Denmark’s ISPs are collectively putting their foot down and will no longer surrender identifying subscriber information to the copyright industry’s lawyer armies. This follows a ruling in neighboring Norway, where the Supreme Court ruled that ISP Telenor is under no obligation to surrender subscriber identities, observing that the infraction of the copyright distribution monopoly is not nearly a serious enough issue to breach telecommunications privacy. This has the potential to end a long time of copyright industry free reign in Denmark, and will likely create a long series of court cases.
Denmark has long been an ugly stepchild when it comes to civil liberties online, giving the copyright industry basically everything they want in their efforts to prop up a crumbling distribution monopoly at the expense of any and all liberties. Denmark was the first country to re-introduce governmental censorship just to censor The Pirate Bay off the net, it was where the copyright industry’s plan was devised to use horrifying child abuse imagery as a battering ram against net neutrality, with the end goal of censoring any and all sites they felt threatened their established analog-era business.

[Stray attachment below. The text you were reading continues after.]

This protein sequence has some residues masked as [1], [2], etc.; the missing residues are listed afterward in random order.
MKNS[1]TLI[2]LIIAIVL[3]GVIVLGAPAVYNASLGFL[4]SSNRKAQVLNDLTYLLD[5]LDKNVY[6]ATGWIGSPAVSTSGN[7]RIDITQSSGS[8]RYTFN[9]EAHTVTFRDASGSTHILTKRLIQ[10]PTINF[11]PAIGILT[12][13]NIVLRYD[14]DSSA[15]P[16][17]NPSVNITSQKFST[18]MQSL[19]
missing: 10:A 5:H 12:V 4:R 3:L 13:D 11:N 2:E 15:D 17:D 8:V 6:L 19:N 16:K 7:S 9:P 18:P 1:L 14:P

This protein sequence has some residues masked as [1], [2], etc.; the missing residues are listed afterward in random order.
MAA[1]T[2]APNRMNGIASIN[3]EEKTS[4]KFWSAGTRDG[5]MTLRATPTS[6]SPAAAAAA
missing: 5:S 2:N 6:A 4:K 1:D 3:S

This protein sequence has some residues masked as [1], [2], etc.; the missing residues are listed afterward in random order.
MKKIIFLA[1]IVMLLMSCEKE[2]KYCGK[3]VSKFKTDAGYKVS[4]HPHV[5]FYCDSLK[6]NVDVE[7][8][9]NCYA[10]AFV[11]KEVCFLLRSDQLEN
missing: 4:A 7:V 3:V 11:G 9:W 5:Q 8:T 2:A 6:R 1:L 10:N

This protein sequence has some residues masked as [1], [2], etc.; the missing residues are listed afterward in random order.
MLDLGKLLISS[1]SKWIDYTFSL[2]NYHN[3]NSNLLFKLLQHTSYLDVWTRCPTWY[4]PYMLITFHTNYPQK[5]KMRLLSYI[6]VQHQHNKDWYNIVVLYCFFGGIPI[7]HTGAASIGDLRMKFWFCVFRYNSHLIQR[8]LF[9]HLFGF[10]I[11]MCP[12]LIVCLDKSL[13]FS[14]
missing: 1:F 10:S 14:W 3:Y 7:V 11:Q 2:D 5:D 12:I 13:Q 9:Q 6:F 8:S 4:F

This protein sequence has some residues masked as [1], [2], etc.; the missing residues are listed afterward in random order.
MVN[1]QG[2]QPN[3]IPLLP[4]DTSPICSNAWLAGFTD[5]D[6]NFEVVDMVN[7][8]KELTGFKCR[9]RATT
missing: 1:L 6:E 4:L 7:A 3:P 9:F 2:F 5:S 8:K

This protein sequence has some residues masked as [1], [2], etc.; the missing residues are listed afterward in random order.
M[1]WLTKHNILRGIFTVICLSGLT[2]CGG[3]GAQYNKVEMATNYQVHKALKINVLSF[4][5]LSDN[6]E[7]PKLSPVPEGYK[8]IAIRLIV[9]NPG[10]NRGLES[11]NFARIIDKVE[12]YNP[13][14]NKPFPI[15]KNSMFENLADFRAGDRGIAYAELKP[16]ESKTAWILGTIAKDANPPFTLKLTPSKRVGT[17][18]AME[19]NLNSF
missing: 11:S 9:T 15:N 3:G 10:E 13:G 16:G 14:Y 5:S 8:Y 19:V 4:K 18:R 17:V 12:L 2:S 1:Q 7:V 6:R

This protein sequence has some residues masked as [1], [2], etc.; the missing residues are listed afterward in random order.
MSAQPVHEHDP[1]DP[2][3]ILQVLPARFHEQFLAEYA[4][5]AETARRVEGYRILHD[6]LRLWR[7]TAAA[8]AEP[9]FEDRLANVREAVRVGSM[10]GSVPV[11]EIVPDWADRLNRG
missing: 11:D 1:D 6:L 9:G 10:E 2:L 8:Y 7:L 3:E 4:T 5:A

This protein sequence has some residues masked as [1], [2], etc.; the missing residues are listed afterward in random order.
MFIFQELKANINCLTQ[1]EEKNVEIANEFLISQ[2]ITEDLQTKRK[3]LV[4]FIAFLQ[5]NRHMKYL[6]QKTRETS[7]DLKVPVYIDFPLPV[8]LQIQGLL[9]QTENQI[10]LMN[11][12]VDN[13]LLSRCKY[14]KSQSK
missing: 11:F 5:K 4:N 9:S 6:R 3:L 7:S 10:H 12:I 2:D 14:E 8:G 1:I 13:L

Partially as a result of this, some of the more innovative legal defenses also popped up in Denmark first, among them the open wireless defense, which states that you can’t be held liable for something that happened on your open wireless network. When the first case of this type was ruled on by a court, extortion letters in Denmark from the copyright industry and their troll lawyer armies dried up overnight.
Regardless, the extortion attempts have continued against people sharing knowledge and culture with each other — which, in the eyes of public perception, is not and should not be a crime. This is one of the areas where public perception of